I have always been told I am competitive. For a while I denied it. I only wanted to be the best I possibly could. I couldn’t understand how other people had anything to do with my goals.

Then I spent the entirety of my adolescence — save for a brief nine months immediately preceding menarche — feeling utterly and completely alone.

Yesterday I realized that that loneliness was my competitiveness lacking an appropriate outlet. Or at least a great part of it was.

You see, very few people in the world know what it’s like to dedicate themselves wholly and single mindedly to a task. Many people think they know.

For example Thunder thinks he knows what it means to be truly great as a cyclist. He thinks it means abusing himself, denying himself, making every practice session gut wrenchingly difficult so that he can feel like he is doing everything he can to be great. Many Japanese men share a similar attitude. But true greatness requires attention to every detail. You cannot neglect your emotional health because you want to be an athlete any more than you can neglect your physical health because you want to be a genius.

To a certain extent, the single-minded head bashing approach to training will work. It will take the young and inexperienced well into the ranks of mediocre or slightly advanced. However, to break through to the highest echelons of human performance one must become intimate with the entirety of their existence: mind, body, heart, and environment. Every one of these must work in harmony if you want to know the true limits of your ability and not just fizzle out somewhere in the middle of the path.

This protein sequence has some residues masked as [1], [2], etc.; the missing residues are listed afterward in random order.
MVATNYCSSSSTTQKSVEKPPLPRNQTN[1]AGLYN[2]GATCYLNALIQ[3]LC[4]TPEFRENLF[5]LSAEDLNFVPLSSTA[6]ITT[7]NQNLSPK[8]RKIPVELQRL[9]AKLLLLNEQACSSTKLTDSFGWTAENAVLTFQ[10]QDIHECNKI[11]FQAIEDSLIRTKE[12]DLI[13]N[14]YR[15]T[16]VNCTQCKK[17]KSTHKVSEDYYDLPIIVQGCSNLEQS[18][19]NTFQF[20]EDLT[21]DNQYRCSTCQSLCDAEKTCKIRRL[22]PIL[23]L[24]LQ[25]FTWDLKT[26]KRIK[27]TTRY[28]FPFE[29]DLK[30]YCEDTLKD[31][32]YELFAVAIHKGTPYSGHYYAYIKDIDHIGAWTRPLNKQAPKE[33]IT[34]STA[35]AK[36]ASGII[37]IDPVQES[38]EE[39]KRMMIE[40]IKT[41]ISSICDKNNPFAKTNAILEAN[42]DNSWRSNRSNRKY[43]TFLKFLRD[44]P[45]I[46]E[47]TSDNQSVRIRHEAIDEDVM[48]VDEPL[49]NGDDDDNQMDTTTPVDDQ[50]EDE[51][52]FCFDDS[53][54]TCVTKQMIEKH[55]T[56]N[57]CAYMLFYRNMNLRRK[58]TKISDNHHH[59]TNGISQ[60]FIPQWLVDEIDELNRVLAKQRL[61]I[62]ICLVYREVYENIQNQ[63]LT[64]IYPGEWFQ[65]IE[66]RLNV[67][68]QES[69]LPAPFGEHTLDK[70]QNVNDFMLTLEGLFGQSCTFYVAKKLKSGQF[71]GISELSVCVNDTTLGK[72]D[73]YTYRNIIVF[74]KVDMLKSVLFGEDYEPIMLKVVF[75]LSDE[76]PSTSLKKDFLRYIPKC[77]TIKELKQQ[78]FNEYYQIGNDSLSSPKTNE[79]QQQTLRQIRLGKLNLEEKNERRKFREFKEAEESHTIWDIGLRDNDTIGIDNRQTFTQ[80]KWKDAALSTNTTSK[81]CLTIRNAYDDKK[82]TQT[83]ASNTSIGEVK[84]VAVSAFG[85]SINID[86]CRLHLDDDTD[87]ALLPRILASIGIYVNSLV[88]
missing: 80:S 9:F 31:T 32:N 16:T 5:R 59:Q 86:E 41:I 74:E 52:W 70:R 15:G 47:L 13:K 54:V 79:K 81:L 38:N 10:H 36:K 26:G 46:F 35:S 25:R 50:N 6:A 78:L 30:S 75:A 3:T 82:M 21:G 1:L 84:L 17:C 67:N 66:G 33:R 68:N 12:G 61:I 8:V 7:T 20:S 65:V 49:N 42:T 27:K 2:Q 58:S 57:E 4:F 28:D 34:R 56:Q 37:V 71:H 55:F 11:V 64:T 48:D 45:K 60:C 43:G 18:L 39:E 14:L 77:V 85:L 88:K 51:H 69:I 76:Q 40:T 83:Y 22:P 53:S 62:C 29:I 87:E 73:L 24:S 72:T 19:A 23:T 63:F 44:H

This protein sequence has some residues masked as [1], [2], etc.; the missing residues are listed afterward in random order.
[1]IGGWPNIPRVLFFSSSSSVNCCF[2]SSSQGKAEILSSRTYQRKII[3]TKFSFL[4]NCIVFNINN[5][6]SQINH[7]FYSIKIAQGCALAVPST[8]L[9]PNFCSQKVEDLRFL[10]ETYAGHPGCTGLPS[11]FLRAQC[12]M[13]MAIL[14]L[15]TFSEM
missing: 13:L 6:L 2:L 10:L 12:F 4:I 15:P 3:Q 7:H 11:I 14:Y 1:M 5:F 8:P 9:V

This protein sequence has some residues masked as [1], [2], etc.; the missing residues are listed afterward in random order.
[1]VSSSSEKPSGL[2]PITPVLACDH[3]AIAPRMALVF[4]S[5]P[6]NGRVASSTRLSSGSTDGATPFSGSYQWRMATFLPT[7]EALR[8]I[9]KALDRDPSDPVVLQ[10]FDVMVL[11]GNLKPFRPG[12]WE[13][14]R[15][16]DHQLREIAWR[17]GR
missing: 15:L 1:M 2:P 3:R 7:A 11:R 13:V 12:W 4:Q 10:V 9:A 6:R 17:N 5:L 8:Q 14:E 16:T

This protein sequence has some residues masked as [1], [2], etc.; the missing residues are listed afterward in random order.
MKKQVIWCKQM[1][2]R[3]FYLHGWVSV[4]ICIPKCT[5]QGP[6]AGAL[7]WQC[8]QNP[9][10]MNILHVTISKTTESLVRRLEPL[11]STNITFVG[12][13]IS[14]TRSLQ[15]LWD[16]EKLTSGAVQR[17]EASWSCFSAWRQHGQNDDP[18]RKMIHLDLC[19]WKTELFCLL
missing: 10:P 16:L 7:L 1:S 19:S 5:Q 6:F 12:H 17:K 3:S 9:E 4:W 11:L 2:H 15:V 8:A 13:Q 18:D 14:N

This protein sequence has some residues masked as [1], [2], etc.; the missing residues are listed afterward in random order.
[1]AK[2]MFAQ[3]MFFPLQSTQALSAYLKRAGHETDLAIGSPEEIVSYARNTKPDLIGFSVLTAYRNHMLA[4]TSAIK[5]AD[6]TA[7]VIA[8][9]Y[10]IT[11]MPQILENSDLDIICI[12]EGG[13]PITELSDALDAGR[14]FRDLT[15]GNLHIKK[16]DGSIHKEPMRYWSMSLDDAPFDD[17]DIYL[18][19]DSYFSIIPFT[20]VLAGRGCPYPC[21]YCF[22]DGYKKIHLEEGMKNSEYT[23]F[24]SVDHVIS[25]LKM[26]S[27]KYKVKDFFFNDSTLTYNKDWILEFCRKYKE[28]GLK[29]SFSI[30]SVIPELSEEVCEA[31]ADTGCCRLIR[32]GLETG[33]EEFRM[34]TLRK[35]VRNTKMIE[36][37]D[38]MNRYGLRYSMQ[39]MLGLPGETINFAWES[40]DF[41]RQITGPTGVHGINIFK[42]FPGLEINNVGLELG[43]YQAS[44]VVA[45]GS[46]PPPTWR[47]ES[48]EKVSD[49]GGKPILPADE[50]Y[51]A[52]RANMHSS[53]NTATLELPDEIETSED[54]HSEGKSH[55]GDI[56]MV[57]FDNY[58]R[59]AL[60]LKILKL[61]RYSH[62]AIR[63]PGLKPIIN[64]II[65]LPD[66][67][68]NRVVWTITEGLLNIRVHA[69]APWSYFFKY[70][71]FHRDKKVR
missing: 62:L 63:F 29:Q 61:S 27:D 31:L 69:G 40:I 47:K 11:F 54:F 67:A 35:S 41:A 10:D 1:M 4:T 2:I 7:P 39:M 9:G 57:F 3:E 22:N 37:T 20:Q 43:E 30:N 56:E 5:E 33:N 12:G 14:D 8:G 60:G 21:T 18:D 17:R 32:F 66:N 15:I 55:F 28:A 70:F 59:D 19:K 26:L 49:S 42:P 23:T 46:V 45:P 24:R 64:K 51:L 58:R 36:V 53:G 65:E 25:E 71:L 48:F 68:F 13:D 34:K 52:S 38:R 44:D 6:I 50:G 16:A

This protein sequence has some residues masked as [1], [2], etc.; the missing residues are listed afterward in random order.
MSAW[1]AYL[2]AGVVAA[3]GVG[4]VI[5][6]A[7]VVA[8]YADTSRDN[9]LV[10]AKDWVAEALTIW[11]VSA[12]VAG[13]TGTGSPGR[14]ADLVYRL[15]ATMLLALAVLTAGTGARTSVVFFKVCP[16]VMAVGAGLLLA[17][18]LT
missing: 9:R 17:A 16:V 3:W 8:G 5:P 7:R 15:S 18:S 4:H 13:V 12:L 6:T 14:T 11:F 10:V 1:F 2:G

After spending time with a true champion, I now understand that my inability to connect with the people around me, even the “active” and the “sporty” people is perhaps a direct result of the fact that I want to be truly great while most people are content to just be pretty good. It’s not to say that I am better than others. I still have a long way to go and there are countless unknowns on the path in front of me that could derail my plans, but I know where I want to go and that is to the edge. My loneliness it seems is because I keep surrounding myself with people who are better than me by chance — because they were lucky enough to be born male, or because they were trained from a younger age — but not people who are traveling the same path to greatness that I am traveling.

It is thanks to my dearest rival that I understand the difference between a champion and an amateur. It was she who taught me that the competition isn’t even about winning, but about discovering how you can take that next step on the path to discovering your own potential.

No wonder I have been so lonely all these years. I have confused chance and circumstance with drive and intention for almost my whole life. I am truly excited now to see what the world looks like when I can share it with people who are traveling the same path with me.